The heavens appear to move throughout the year, but that’s just because Earth is moving. The real or “proper motion” of stars and galaxies was beyond our ability to measure until fairly recently, but bigger, more powerful telescopes have helped paint a picture of an evolving universe. The European Space Agency’s Gaia space telescope has been particularly valuable in tracking the motion of stars inside our galaxy. But what about other galaxies? A team of astronomers has used Gaia to get insight into our celestial neighbors, determining the proper motion of a whopping 66 nearby galaxies.
Our galaxy, the Milky Way, is one of two large galaxies in the Local Group. The other is Andromeda, which is a galaxy with well-understood proper motion. Unlike most objects in the universe, it’s moving toward us. In a few billion years, Andromeda will collide with the Milky Way to form a giant elliptical galaxy. Until now, we didn’t have the ability to measure the proper motion of the smaller galaxies in the Local Group. A new study from a team of Spanish researchers used Gaia to scan 74 dwarf galaxies in and around the Local Group. For most of them, the team was able to determine reliable proper motions, reports Bad Astronomy.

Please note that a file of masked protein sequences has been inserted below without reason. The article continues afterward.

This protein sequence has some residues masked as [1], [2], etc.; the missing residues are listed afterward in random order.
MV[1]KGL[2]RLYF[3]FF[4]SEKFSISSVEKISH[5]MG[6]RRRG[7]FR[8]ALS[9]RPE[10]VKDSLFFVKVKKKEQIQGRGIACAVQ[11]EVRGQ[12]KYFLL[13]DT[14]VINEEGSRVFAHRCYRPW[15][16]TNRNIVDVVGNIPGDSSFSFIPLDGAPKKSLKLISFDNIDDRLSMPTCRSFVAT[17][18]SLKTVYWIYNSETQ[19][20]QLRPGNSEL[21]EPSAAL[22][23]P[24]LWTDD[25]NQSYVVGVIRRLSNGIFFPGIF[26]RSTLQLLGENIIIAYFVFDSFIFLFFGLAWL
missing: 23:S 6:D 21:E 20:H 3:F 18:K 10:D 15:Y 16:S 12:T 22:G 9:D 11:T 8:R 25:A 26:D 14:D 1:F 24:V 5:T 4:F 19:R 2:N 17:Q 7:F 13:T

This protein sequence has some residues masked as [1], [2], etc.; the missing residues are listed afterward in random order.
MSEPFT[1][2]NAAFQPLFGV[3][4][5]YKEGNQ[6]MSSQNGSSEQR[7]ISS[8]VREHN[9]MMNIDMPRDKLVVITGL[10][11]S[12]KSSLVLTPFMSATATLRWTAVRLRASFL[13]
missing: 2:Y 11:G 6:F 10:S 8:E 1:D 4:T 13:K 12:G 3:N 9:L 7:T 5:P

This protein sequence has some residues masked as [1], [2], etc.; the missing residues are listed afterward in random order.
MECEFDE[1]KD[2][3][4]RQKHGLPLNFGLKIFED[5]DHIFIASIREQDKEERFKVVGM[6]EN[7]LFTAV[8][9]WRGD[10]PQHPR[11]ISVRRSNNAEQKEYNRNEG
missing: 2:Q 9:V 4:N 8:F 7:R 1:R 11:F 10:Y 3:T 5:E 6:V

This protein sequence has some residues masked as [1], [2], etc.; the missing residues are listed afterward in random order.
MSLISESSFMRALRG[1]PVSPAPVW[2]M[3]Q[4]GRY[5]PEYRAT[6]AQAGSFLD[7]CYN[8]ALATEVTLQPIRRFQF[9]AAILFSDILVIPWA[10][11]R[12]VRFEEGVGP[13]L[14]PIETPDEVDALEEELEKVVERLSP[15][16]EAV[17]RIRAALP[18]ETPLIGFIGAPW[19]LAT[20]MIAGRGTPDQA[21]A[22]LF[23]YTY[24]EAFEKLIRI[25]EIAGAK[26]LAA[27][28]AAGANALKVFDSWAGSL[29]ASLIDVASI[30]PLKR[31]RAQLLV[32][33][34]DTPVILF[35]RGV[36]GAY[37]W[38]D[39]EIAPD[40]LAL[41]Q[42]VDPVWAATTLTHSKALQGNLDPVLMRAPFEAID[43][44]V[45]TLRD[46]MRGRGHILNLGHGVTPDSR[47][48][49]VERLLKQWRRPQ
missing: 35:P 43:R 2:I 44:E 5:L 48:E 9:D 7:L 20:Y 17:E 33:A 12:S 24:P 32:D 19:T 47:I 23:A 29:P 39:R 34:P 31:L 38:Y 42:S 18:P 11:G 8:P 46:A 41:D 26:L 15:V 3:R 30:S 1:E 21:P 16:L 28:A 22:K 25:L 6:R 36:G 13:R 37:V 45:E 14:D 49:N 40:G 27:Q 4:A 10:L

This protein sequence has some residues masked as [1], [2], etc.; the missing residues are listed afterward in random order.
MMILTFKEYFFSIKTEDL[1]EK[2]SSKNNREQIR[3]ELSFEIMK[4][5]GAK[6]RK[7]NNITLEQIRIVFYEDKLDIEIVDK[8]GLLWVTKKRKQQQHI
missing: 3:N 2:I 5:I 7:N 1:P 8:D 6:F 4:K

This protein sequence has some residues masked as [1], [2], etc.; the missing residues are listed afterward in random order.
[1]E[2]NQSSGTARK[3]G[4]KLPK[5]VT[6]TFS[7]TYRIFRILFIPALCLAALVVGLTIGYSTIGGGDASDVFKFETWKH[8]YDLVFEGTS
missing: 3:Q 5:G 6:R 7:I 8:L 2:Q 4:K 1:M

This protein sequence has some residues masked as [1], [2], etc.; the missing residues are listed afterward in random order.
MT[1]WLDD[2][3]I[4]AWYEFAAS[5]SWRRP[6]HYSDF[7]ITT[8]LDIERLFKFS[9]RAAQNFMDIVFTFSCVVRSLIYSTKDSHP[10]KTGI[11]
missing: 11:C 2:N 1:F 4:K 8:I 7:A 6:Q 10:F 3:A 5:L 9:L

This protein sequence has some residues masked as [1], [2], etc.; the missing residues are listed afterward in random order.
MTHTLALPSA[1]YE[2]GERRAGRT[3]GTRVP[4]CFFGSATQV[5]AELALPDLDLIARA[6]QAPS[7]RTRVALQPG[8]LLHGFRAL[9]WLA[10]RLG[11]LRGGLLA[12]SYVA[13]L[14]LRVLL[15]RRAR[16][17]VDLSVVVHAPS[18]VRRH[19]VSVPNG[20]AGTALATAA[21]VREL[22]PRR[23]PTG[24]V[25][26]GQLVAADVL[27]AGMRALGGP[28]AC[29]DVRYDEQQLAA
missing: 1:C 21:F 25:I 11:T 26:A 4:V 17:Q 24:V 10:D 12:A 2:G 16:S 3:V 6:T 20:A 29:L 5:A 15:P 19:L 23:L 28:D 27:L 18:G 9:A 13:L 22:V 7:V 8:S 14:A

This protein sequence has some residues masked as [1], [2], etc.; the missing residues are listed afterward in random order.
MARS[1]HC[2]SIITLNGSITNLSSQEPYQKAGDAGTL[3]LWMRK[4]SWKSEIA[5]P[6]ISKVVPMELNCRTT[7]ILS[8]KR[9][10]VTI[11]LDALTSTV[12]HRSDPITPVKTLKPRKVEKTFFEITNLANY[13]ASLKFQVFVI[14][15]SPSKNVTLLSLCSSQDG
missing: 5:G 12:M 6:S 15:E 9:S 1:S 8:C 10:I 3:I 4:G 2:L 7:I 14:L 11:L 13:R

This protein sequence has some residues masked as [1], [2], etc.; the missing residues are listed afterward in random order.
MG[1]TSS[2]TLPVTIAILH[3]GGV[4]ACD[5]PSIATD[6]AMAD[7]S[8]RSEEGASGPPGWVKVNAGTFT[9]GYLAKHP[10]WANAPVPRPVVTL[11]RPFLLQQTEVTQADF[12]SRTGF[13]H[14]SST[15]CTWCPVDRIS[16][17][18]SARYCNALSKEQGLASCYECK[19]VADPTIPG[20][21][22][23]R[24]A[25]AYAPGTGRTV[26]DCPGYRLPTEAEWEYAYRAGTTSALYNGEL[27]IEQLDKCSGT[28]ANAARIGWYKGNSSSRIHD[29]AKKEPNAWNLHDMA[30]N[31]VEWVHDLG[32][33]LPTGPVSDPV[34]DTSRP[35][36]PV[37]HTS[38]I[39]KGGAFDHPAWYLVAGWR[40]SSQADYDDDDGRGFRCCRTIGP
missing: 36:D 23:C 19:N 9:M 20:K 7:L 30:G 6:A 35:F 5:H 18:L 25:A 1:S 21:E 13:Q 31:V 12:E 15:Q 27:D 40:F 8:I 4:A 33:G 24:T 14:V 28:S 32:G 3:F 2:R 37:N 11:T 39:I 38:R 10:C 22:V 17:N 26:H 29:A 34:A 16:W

This wasn’t as simple as just pointing Gaia at different galaxies and taking a picture. Gaia has revolutionized our understanding of stellar motion in the Milky Way because it has the ability to monitor the sky with high precision over long periods of time. The mission has a planned duration of five years, but the 34 months of data we have now has revealed proper motion for more than a billion stars. It took a long time to tease the necessary details out of the Gaia data for the more distant dwarf galaxies. For example, astronomers had to assess the color spectrum of stars to see if they matched the expected spectrum of the target galaxies.
The results are a watershed moment for our understanding of the Local Group. We’ve learned that six of these dwarf galaxies are actually gravitationally bound to the Large Magellanic Cloud, which itself has about ten percent the mass of the Milky Way. This data has also helped to calculate the orbits of the dwarf galaxies. Since the mass of the Milky Way is still uncertain, the team used 900 billion and 1.6 trillion solar masses as educated guesses to estimate the future motion of the Local Group.
They found some of those 66 galaxies are just passing through—they’ll exit the Local Group eventually, so perhaps we shouldn’t consider them part of it. Some others are also likely to fall into the Milky Way. The smaller orbiting dwarf galaxies are more likely to land near the center of our galaxy, increasing the likelihood they’ll be ripped apart. This is a lot of new info about our galaxy’s nearest neighbors, and Gaia isn’t even done with its initial survey yet.
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